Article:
Anne Chen

Developing a High-throughput Method of Generating Pooled CRISPR-induced Deletions in Drosophila

The CRISPR-Cas9 system has opened doors to our understanding of genome editing, genetic disease, and targeted therapies. This technology has been applied in fruit flies, Drosophila, to generate targeted germline deletions to study genes and chromosome organization. These experiments are currently limited by extensively long procedures, where generating a pool of Drosophila with unique CRISPR deletions requires separate cycles of plasmid cloning of guide RNA, embryo injection, and sequence analysis for each locus. This imposes a restricting upper limit on the number of deletions that can be induced and analyzed at once. My project seeks to develop a high-throughput method for generating precise deletions in flies by modifying this procedure and collapsing these cycles into a multiplexed, four-step approach. This technology will ideally enable systemic generation of a pool of Drosophila mutants, pushing this upper limit to potential ten times the original efficiency or more. This would open possibilities to previously unfeasible large-scale experiments investigating gene regulation and create a valuable tool for Drosophila gene editing.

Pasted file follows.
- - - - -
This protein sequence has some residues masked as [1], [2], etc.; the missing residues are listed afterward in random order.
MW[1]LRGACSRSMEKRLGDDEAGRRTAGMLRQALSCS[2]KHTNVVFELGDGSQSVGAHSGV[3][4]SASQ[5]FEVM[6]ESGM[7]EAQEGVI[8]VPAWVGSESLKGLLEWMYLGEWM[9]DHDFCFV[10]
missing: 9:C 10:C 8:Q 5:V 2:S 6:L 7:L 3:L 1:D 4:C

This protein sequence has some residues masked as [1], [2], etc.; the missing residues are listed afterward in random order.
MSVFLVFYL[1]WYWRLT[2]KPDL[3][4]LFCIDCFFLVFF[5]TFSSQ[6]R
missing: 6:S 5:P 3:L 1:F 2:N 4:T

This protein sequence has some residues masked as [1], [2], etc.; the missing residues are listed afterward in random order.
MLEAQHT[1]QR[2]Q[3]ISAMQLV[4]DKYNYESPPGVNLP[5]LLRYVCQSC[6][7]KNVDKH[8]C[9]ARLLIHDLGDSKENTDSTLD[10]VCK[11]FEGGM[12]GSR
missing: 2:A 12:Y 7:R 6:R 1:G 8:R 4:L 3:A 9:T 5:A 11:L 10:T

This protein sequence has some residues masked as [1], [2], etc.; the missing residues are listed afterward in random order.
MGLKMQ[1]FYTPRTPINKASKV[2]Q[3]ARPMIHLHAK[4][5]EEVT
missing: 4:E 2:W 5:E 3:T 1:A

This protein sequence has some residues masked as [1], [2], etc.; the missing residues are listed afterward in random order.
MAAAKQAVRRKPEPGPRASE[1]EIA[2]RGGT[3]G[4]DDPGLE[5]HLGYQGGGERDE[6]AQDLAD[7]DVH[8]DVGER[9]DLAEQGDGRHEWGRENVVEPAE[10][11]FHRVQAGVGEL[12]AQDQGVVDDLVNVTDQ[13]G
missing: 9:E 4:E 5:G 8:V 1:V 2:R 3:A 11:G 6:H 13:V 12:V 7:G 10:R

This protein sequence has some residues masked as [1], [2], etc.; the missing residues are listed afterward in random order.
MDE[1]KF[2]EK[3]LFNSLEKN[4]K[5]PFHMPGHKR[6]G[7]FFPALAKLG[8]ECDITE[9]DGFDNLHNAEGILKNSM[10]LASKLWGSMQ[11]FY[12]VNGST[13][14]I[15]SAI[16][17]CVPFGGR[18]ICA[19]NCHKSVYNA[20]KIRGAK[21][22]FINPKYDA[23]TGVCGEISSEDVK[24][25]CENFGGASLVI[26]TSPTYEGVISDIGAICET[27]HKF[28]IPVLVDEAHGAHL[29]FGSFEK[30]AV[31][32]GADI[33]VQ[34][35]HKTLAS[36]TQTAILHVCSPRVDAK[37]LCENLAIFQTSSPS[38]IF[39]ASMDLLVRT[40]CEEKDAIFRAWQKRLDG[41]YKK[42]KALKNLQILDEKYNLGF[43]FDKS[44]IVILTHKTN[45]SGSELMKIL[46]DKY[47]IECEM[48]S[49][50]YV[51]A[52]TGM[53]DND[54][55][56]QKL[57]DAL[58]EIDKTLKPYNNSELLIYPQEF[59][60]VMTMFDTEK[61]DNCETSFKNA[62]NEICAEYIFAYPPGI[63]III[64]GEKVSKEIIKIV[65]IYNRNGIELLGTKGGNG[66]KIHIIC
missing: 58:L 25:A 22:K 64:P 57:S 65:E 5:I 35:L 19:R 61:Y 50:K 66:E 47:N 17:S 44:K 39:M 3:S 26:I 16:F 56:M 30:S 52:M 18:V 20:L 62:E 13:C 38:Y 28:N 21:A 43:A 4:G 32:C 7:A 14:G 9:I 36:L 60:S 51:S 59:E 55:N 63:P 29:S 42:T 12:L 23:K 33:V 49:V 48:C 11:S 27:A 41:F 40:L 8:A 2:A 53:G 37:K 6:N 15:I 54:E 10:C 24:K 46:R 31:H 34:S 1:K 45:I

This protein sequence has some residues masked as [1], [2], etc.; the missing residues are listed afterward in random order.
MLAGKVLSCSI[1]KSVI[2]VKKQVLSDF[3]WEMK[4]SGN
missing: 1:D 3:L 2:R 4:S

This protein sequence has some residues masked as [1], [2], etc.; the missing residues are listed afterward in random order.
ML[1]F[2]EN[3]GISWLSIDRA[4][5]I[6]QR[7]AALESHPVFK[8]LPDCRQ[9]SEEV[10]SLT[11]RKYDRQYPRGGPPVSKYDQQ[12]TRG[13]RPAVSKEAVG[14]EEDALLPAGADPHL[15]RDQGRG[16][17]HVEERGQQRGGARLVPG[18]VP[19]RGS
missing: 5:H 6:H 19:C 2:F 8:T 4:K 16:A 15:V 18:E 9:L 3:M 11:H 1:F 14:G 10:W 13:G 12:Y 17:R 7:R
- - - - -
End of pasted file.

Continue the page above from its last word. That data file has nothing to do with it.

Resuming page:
Message to Sponsor

I am very grateful to the Rose Hill Foundation for funding and supporting me through this project for this summer. I am excited to be able to build skills in molecular biology work, interpreting experimental results, and giving presentations. I hope to utilize this opportunity to further explore the world of research and push myself to think more creatively to solve problems in genetics and molecular biology.
  • Major: Molecular and Cell Biology: Developmental Genetics
  • Sponsor: Rose Hill Foundation
  • Mentor: Michael Eisen